Connection, Belonging, Identity: Why Branding Matters When You’re Building Your Community

Connection, Belonging, Identity: Why Branding Matters When You’re Building Your Community

Coworking spaces are now a major commercial real estate segment. But the global success of the coworking movement exemplifies that there’s something far greater at play than just existing as ‘workplaces’. Is this down to the “co” in coworking, or does a strong brand identity attract people to join a coworking space in the first place and contribute to their staying? This article explores why branding matters when you’re building your community.

Your vision, your vibe

The power of branding goes beyond design elements like logos and colour schemes. In fact, coworking expert, Cat Johnson, urges workspaces to consider the following questions: “What does your brand stand for?... What are the vision, values and vibe of your brand that people can align with?”

Consider The Impact Hub Network, for instance. Their brand so closely aligns with their mission to create impact-driven spaces that it almost supersedes what we’ve come to expect from the tenets of ‘good branding’ on paper. It’s a triumph of utilising clear, consistent messaging to explain how their work impacts millions of people throughout the world and why their spaces are simply an extension of their ethos. Before you even walk into a space conceived by an Impact Hub Network partner, you can already expect a supportive network built on shared values. Now that’s branding without spelling it out.

A strong brand centres on your ‘why’, not your ‘what.’ The flexible workspace industry is getting more saturated day by day, so each brand must set itself apart from others somehow. Commercial real estate expert, Carlo Benigni, explains that “a strong brand identity can really help a company build a ‘tribe’ of customers who start naturally gravitating towards it because they believe in its long-term vision.”

Culture is everything

The expectation for today’s flexible workspaces is to provide more than just the basics. Where coworking began for freelancers to work together in spaces that needed no more than a few desks, chairs, and a decent WIFI connection, the movement has since spread to the masses.

Companies are now as keen to lease coworking spaces for their teams as freelancers once were. In fact, CBRE reports that “the highest demand growth [for flexible workspaces] is for requirements of up to 50 seats.” Companies are partnering with coworking spaces where brand values align, not only for the benefit of providing a great workspace experience for their teams, but as a sensible way to attract and retain talent too.

Additionally, given most workers are hybrid these days, a workspace culture can make all the difference between a forgettable workday and a memorable workspace experience. The culture of a place brings people into the workspace again and again, a plus for individual wellbeing that mitigates the risks of loneliness that are associated with people solely working from home.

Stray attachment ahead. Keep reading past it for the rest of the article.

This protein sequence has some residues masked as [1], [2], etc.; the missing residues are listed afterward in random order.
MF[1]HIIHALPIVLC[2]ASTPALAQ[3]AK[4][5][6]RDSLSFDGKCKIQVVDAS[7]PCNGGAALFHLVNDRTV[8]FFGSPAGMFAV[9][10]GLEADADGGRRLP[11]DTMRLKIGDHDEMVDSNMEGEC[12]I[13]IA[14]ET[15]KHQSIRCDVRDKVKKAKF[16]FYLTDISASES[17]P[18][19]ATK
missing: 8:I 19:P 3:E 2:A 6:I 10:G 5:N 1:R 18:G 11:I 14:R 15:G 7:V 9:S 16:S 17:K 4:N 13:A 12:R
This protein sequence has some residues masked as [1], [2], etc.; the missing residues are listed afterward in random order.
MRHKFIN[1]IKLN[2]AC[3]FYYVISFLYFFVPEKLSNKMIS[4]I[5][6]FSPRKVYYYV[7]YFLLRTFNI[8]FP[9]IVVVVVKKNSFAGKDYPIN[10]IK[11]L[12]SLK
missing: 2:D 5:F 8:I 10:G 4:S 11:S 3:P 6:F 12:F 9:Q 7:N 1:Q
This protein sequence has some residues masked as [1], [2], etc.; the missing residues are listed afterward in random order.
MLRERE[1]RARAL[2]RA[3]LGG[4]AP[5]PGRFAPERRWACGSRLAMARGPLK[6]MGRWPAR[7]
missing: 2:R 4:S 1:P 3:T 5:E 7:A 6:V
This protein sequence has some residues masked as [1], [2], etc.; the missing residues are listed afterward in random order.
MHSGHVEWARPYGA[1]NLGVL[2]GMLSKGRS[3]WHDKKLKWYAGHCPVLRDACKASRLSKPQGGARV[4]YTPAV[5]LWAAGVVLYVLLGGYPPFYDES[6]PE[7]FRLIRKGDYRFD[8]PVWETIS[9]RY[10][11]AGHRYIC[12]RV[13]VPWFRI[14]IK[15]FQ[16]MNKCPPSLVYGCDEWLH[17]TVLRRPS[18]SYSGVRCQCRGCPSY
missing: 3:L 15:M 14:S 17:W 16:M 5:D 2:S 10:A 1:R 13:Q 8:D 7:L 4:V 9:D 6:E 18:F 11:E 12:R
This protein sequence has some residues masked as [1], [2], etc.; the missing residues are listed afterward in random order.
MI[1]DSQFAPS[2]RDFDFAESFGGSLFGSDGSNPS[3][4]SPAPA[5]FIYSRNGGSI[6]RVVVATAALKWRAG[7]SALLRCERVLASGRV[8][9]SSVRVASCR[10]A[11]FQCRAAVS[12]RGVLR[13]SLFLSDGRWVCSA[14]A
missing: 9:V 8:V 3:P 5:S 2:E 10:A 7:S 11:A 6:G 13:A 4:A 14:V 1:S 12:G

Representing a community of over 4,000 people working across dynamic tech and creative sectors including web3, fintech, AI, gov tech, and sustainable innovation,” Nexudus customer, Huckletree, exists to challenge the hustle-and-grind. Its many social initiatives, from partnering with Certified Proud to make all their workspaces safe for the LGBTQ+ community, to being dog-friendly, exemplifies its commitment to inclusion and a focus on balance.

In this sector, Huckletree stands out from the crowd, thanks especially to its super-fun, bright, and bold workspaces. The Nexudus white-label feature gives Huckletree control over its appearance online too. After all, a consistent brand identity is important “to let others know what your space is all about and build trust.” Huckletree is a shared workspace that does brand very well.

The “co”-mmunity in coworking

A workplace culture can be developed to an extent, but that feeling of belonging, and identity that Huckletree successfully masters isn’t formed overnight. Often, the coworkers, and the people in the space themselves play a huge part in establishing and maintaining the workspace community.

Try as you might create a community, the act of gathering people cannot be easily forced. Leader of the London Coworking Assembly, Bernie Mitchell, reckons that a workspace’s founding members are the most significant people coming into the space, and will “shape your membership’s vibe, ethos, and values in the future.”

To get it right from the off, Mitchell advises operators to “look for ways to signpost and express your space, and ask them questions to see where they are at and trust your gut.”

Community is a delicate thing that must be approached with intention – it’s not about being all things to all people. Selecting a certain group of people to build community around is way more impactful.

When your offering resonates with your people, they will bring in others, sometimes by simply being in the workspace (say if a prospective member is touring it and sees the vibe within that space) or by actively inviting other people to join them in the workspace. Open days and social events can facilitate this too. People align on shared experiences, a sense of identity, and purpose – the exact conditions that make a coworking space, the brand, the people, and the community, so transformational.

At Nexudus, we’re passionately building technology that provides space owners and operators with fully customisable, easy-to-integrate digital solutions for their spaces, across coworking, commercial real estate, hospitality and beyond. Since 2012, our award-winning technology has helped workspace owners and operators in over 90 countries digitally transform their spaces, manage them more efficiently, provide exceptional customer experiences and gather advanced analytics for better decision-making.

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